More than an Ivory Tower: The Impact of Research Institutions on the Quantity and Quality of Entrepreneurship

Valentina Tartari, Scott Stern

Research output: Contribution to conferencePaperResearchpeer-review


While universities are often associated with strong entrepreneurial ecosystems, the underlying drivers of this relationship have proved more elusive. Universities are often located in economic and innovation environments conducive to growth-oriented entrepreneurial activity, are themselves a source of (potentially skill-biased) local demand, and produce knowledge, which might serve as the foundation for new ventures. The principal contribution of this paper is to provide systematic empirical evidence for the unique role that universities play in shaping local entrepreneurial ecosystems, and in so doing allow for a reconceptualization of the underlying theoretical and policy drivers of the impact of universities on entrepreneurship. Our analysis includes three key interrelated steps. First, we combine comprehensive business registration records with a predictive analytics approach to estimate both the quantity and (growth-oriented) quality of entrepreneurship at the level of individual zip codes over time. Second, we link these locations to the presence or absence of research-oriented universities or national laboratories, and we construct comparison groups based on ex ante similarities in terms of demographics and the local economic environment. Finally, we take advantage of significant changes over time in Federal commitments to both universities and national laboratories, and in particular of the distinction between research-oriented versus more general financial support for university activities. Together, these building blocks allow us to highlight three core findings related to the role of universities on local entrepreneurial ecosystems. First, universities are associated with not only a higher level of entrepreneurship but in particular a higher level of quality-adjusted entrepreneurship (i.e., startups with a higher potential for growth at founding), and this relationship has strengthened over time. Second, demographic and economic factors associated with the presence of a university are even even more strongly associated with entrepreneurship.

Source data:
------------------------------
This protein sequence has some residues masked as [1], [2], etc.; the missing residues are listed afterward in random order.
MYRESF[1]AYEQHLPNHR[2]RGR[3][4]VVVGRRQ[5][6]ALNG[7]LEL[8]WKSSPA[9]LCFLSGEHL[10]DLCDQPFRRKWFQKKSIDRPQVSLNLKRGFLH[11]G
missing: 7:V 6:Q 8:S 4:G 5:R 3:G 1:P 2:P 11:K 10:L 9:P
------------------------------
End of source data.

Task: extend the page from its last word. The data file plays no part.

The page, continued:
Original languageEnglish
Publication date2021
Number of pages36
Publication statusPublished - 2021
EventASSA 2021 Virtual Annual Meeting - , WWW
Duration: 3 Jan 20215 Jan 2021


ConferenceASSA 2021 Virtual Annual Meeting
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